|Stroke Information for Seniors Added
to the NIHSeniorHealth Web Site
Each year in the United States, there are more than
700,000 strokes. Nearly three-quarters of all strokes
occur in people over the age of 65 and the risk of having
a stroke more than doubles each decade after the age
of 55. To help older adults learn more about the signs
and symptoms of stroke and the need to act quickly,
the National Institutes of Health is adding four new
topics on stroke to its NIHSeniorHealth web site: Act
Quickly, Warnings Signs and Risk Factors, What Happens
during a Stroke, and Treatments and Research. The site
features easy-to-read stroke information, developed
by the National Institute of Neurological Disorders
and Stroke (NINDS), and may be found at www.nihseniorhealth.gov.
“Stroke is an unmistakable event. Few other medical
conditions come on so suddenly or are so noticeable
to a bystander,” said John R. Marler, M.D., associate
director for clinical trials at the NINDS.
A stroke occurs when normal blood flow to the brain
is disrupted. Brain cells die when deprived of oxygen
and nutrients provided by blood. Because stroke injures
the brain, the person having a stroke may not realize
what is happening. But to a bystander the signs of a
stroke are distinct:
- Sudden numbness or weakness of the face, arm or
leg (especially on one side of the body)
- Sudden confusion, trouble speaking or understanding
- Sudden trouble seeing in one or both eyes
- Sudden trouble walking, dizziness or loss of balance
- Sudden severe headache with no known cause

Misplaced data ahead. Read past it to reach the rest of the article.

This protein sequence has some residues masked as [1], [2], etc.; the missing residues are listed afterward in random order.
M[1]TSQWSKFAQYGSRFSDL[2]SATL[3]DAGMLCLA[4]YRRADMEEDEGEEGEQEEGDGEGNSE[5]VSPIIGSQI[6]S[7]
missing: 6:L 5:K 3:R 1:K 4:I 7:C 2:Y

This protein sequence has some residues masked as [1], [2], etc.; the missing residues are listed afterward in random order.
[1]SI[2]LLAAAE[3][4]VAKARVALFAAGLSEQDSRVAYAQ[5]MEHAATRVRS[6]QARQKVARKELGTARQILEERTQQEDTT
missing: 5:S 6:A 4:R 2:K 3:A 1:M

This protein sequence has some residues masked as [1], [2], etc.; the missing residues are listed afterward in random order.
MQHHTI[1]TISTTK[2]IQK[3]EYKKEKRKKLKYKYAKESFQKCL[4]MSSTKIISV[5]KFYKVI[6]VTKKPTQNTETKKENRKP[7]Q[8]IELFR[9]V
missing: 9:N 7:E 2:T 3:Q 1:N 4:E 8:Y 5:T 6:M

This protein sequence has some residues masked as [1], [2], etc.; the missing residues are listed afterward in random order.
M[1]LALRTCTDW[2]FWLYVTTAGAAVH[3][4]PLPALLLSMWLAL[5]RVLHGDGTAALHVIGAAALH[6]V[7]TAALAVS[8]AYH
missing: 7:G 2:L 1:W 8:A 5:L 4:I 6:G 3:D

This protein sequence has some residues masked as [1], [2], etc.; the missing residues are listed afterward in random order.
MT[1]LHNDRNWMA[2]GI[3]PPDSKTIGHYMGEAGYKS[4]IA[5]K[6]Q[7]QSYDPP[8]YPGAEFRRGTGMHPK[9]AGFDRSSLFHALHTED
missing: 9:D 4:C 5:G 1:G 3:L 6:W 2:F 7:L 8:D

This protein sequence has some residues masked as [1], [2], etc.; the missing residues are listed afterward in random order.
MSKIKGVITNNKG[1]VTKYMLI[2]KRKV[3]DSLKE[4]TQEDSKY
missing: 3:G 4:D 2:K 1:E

In treating a stroke, every minute counts. New treatments
are available that greatly reduce the damage caused
by a stroke, but must be delivered quickly after symptoms
begin. Knowing the stroke symptoms, calling 911 immediately,
and getting to a hospital are critical to preventing
Risk factors for stroke include family history, high
blood pressure, smoking, diabetes, physical inactivity,
advancing age, and being overweight.
Older Americans are one of the fastest growing age
groups using the Internet, especially when searching
for health information. In fact, 66 percent of “wired” seniors
search for health and medical information when they
go online. NIHSeniorHealth, a joint effort of the National
Institute on Aging (NIA) and the National Library of
Medicine (NLM), was designed especially with seniors
in mind. The site, which is based on the latest research
on cognition and aging, features short, easy-to-read
segments of information. The new section links to other
information on stroke on the NINDS website at www.ninds.nih.gov.
The site also links to MedlinePlus, NLM’s premier site
for news on diseases and wellness, drug information,
clinical trials, and other consumer health resources.
The NINDS is the nation's primary supporter of
biomedical research on the brain and nervous system.
It is dedicated to research and education on the causes,
treatment, and prevention of stroke. The NIA leads
the federal effort supporting and conducting research
on aging and the health and well-being of older people.
The NLM, the world's largest library of the health
sciences, creates and sponsors web-based health information
resources for the public and professionals. All three
are components of the National Institutes of Health
in Bethesda, Maryland, part of the U.S. Department
of Health and Human Services.
The National Institutes of Health (NIH) — The
Nation's Medical Research Agency — is comprised
of 27 Institutes and Centers and is a component of
the U. S. Department of Health and Human Services.
It is the primary Federal agency for conducting and
supporting basic, clinical, and translational medical
research, and investigates the causes, treatments,
and cures for both common and rare diseases. For more
information about NIH and its programs, visit http://www.nih.gov.